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The Hudson River Project: an interview with James Bowthorpe

James Bowthorpe thinks adventure is broken, so later this month he’s going to fix it – by travelling the length of America’s Hudson river in a boat made from rubbish. Jon Hawkins meets him

The Hudson River Project

If your idea of an adventure is taking the long route to Sainsbury’s, look away now. Because James Bowthorpe has set himself a challenge that’s not only brutally hard, but unites ideas about our connection with the wild, wastefulness and the nature of exploration. This month the British adventurer, who cycled around the world in 2009 (18,000 miles in 176 days), will set off to row the 300-mile length of the US’s Hudson river, from its source in the remote Adirondack mountains to New York City, where it meets the sea.

More impressively still, he’s doing it solo, in a boat he’s building from rubbish collected in the Big Apple. The whole thing will be documented in a forthcoming film – Hudson River Project – with a soundtrack by post-rock icons Mogwai. Ambitious? Yes. Possible? Bowthorpe certainly thinks so…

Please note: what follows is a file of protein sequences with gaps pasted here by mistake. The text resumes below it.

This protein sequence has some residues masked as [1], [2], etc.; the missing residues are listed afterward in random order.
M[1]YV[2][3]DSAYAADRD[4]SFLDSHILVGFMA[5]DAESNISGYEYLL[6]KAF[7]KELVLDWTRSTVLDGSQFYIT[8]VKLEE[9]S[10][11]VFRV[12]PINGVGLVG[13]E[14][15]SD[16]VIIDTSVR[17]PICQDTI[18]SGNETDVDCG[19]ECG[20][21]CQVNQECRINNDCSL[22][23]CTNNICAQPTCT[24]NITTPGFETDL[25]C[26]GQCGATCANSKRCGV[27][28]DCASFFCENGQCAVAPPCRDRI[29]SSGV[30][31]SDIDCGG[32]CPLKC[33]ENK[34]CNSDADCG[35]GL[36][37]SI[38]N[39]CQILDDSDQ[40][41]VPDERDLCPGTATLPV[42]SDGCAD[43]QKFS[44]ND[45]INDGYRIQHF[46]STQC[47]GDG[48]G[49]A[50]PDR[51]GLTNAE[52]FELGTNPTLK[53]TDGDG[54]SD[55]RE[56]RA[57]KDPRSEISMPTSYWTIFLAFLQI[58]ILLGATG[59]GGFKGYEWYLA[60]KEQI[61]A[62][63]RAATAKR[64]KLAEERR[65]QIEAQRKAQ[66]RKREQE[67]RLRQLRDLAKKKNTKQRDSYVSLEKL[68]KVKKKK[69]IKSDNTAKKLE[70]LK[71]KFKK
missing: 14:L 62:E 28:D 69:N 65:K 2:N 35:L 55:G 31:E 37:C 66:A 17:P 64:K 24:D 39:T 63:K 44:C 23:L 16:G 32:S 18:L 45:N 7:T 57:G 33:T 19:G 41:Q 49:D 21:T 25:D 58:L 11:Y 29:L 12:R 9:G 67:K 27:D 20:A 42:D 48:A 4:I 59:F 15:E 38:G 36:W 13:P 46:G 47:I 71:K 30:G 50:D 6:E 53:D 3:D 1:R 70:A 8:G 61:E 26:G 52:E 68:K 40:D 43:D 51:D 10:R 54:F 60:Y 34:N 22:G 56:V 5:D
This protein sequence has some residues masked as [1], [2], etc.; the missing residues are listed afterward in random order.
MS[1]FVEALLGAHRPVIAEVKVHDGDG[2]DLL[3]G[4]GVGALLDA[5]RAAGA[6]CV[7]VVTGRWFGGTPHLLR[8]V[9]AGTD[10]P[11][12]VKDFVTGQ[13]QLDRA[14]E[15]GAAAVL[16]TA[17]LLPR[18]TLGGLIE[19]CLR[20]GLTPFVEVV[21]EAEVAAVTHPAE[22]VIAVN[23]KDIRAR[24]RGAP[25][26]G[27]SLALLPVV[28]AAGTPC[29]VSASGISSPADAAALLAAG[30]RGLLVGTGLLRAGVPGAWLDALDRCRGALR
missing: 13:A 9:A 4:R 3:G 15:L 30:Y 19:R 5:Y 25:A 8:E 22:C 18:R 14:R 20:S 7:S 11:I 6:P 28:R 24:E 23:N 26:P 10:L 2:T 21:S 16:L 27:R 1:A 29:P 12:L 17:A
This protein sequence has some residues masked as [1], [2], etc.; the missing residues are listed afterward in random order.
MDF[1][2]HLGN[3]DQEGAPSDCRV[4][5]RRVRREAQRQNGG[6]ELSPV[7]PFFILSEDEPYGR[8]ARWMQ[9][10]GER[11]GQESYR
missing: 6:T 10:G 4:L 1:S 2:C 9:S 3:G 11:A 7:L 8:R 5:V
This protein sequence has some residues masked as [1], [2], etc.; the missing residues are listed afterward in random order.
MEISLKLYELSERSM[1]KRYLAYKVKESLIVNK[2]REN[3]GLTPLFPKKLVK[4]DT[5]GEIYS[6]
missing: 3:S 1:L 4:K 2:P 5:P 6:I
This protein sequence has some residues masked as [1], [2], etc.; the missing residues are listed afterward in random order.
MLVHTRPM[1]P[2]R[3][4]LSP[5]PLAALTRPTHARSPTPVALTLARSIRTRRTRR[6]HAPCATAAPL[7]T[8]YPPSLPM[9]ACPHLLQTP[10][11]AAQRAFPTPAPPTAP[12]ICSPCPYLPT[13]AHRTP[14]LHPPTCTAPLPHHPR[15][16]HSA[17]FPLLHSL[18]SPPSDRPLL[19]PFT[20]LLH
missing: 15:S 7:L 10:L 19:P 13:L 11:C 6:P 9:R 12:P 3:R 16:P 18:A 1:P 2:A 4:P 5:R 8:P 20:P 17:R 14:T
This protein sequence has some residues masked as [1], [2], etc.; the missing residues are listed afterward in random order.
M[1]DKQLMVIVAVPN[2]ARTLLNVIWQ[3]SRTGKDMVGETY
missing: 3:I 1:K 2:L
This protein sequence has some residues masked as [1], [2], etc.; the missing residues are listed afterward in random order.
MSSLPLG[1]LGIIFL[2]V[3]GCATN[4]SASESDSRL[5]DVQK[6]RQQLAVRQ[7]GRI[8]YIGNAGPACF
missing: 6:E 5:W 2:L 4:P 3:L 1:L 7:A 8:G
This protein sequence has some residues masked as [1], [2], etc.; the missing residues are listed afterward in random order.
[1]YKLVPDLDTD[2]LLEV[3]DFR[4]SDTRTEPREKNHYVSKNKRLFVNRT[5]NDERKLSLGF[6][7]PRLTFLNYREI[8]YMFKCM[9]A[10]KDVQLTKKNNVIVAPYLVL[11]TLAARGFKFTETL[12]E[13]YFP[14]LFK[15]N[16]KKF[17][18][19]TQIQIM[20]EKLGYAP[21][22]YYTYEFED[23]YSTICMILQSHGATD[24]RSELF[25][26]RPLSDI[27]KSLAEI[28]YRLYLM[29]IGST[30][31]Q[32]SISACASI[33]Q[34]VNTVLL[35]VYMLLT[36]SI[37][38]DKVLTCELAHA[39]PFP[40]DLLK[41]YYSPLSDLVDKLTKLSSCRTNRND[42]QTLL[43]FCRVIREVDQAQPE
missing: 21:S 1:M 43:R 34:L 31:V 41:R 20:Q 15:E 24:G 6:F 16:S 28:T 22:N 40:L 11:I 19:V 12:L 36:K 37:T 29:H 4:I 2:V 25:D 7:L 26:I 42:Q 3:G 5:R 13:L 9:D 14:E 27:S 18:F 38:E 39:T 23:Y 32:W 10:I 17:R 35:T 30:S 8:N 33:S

Can you explain what you’re doing and why you’re doing it?

I’m going to build a boat from NYC’s trash, from the streets. Then I’m going to take that boat to the source of the Hudson River, high up in the Adirondack Mountains and make an unprecedented decent of the river back to Manhattan. It’s an 800-mile journey that starts at the end of October. I’ve had adventures before that happened on a global scale – I’m now interested in doing something just as epic that happens on a more local scale. Something you could do from your front door that is about exploring our relationship with our immediate environment rather than far away polar regions or mountain tops where it’s even difficult to simply breathe as you’re so high up.

Why did you choose the Hudson over, say, the Seine or the Thames?

I’ve done the same thing, on a much more experimental level, on the Thames. As soon as I’d finished that I wanted to do it again, and to make a film about it. I felt that to make the film as good as possible the river should be as varied an exciting as possible. The Hudson River has whitewater and very wild country at the source, becomes an international, tidal shipping lane, and ends next to Manhattan, one of the most recognisable cities in the world. To me the Hudson has everything in a relatively compact space, hopefully making what we’re doing as intense as possible, rather than a long leisurely trip down the Seine!

What can you tell us about your design for the boat? Given you’re making it from waste, what constraints have you set yourself?

I can only use handfuls, and I can only use what I find discarded on the streets of Manhattan. In terms of design, the boat needs to be all things to all conditions. So, whereas normally you’d have a whitewater kayak, and then perhaps something with more of a keel for the tidal sections, mine will be more of an ‘accumulation of compromises’. It’s really important that its as strong and as beautiful as possible – I’ll be spending at least 30 days in it!